Hey! You owe me an apology...yes, yes we do....

• Apology #2: Daniel Sturridge. We were wrong. You are good. And you’re actually making that Fernando Torres purchase (wouldn’t Chelsea rather have someone like Ashley Young creating some width?) look pretty short-sighted.

• Apology #3: Scotty Parker with one of the best goals–easily–of 2011. Parker with a crafty little give and go received a pass back on the wrong foot and toe poked the ball in. Ho-hum you say? That toe poke was passed Pepe Reina and clinked the inside of the left post….oh and it was near the 18′!

• Junior….Junior:

We mused it on Saturday. Kind of hard to put Michael Bradley in as a starter against Argentina unless he starts getting some games in our opinion….if only because Stu Holden and Maurice Edu are playing so masterfully. Then there’s Jermaine Jones.

Will be very interesting to see Bob Bradley does unless MB90 starts going 90.

• Shilling for Foreign Cash

Had this sentiment for a while and just not keen on a whole column on it. Added bonus of a reserve league and the increased talent level seeing the pitches in MLS these days?

How about bringing in foreign dollars on players sales (not consequential yet, I know), in other words using foreign investment to fund the domestic league.

Hiccup here: Probably a bit easier if the transfer seasons matched, you know?

• Milan v. Napoli

Cooly playing well...

A methodical Milan squad today (excepting Robinho here who is quietly having a wonderful season) versus the frenetic chaos that is the Napoli attack.

If Milan wins they build on their Serie A lead, if Napoli wins, they co-habitate that top spot with the Rossoneri in the race for the big cannoli.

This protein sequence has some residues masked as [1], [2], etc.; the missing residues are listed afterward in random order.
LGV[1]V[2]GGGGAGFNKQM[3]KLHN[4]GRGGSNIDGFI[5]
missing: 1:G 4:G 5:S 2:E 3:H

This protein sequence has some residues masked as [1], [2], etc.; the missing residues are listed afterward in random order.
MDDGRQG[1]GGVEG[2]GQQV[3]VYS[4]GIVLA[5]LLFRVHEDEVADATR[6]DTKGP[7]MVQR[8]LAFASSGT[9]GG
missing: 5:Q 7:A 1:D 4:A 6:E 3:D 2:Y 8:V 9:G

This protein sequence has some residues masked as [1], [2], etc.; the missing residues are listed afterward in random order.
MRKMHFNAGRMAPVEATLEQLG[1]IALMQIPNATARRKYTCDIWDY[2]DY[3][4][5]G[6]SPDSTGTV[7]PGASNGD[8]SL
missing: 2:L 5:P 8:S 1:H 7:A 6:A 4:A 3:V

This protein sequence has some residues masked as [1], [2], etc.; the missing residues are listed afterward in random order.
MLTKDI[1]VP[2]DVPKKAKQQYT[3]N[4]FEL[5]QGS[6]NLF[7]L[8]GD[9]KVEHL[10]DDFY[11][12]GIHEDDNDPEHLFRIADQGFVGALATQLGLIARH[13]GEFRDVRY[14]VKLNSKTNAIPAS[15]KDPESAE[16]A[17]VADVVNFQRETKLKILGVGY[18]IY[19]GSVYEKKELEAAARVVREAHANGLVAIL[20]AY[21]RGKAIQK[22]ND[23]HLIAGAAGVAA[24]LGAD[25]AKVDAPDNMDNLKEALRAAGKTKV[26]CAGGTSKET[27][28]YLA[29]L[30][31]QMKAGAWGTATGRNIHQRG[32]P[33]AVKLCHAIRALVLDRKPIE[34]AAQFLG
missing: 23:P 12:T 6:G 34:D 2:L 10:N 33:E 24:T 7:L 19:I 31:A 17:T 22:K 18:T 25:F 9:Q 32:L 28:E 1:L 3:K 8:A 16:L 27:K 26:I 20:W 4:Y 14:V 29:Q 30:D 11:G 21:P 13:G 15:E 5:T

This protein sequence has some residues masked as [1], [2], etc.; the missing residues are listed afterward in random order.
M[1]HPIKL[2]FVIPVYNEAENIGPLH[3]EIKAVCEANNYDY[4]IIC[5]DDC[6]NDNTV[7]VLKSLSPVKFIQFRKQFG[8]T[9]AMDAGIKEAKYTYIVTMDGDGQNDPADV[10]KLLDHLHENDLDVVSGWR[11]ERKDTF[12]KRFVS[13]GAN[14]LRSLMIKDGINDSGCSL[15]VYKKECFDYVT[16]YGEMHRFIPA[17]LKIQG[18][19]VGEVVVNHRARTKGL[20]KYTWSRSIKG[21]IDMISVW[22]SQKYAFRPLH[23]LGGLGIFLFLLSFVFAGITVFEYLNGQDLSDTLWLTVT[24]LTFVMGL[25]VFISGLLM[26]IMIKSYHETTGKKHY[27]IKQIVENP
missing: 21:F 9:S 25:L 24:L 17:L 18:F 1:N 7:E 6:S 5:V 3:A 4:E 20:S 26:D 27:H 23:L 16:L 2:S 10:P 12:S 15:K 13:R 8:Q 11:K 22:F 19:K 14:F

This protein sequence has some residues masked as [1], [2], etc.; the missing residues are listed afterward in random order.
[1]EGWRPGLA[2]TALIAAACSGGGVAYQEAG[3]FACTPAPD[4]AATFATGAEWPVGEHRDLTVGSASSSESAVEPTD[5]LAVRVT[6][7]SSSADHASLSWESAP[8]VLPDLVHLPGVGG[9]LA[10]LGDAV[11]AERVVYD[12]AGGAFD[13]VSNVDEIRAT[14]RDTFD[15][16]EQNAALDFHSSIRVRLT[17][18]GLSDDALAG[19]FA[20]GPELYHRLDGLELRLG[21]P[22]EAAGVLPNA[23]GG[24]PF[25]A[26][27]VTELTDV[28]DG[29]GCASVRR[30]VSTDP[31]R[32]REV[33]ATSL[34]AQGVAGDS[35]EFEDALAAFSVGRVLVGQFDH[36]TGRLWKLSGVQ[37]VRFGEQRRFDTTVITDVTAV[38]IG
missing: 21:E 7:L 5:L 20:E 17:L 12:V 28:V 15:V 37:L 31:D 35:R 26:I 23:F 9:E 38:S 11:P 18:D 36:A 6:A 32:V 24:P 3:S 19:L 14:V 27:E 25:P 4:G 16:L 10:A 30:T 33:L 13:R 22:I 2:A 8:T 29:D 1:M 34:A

The game is on and FSC at 11:45 PT.

• Buddle’s Bundle

Edson Buddle scores (on Luis Robles) in FC Ingolstadt 04 4-1 win over  Karlsruher.

By my recollection, that’s six games (only three as a starter?), two goals, and 1 assist for the US striker who came in straight from an offseason regimen and plays for one of the poorer Bundesliga 2 sides currently (read: “not great service”).

Yeah, he probably doesn’t have the chops.

• U-17, but not playing like it.

The US youngsters captured the CONCACAF U-17 title for the Yanks last night. Nathan Smith with the exclamation point boombosa in extra time.

Arshavin-esque?  Name it!

• Africa: The rich getting richer?

Ghana, the only African nation to make it to the Round of 16 at World Cup 2010.

Now, word out of London (courtesy DTH in the TSG commentary section), that super Arsenal starlet Emmanuel Frimpong–who had donned the Three Lions garb at the U-17 level–will likely play for the Black Stars.

• Mind Your Wicket

Speaking of Arsenal, the Carling Cup runner-ups, who somewhat incredulously allowed an Obafemi Martens open-netter in the waning minutes of regulation, Professor Arsene Emirates and his troops will need to hold the fort in a hurry.

Leyton Orient, who surprised Arsenal, at the end of regulation just two Saturday’s ago, pays a visit in the race for the next piece of silverware, the FA Cup. How will Arsene deploy in this one?

I feel for Arsenal fans–and got some stick on Twitter for some jokes–but Arsenal is cursed at keeper. Like the clichéd business axiom (“insanity is doing the same thing over and over again and expecting different results”), Arsene Wenger still believes he can “skimp” on a keeper and develop one with all the skills over time.

It just doesn’t work like that. Good keepers are imported (Van Der Saar, Cech, Reina, Howard to name a few).

Just to break the spell, you have to get one. Who cares if every team holds you ransom? It’s a known weakness. Just bring in Hugo Lloris already.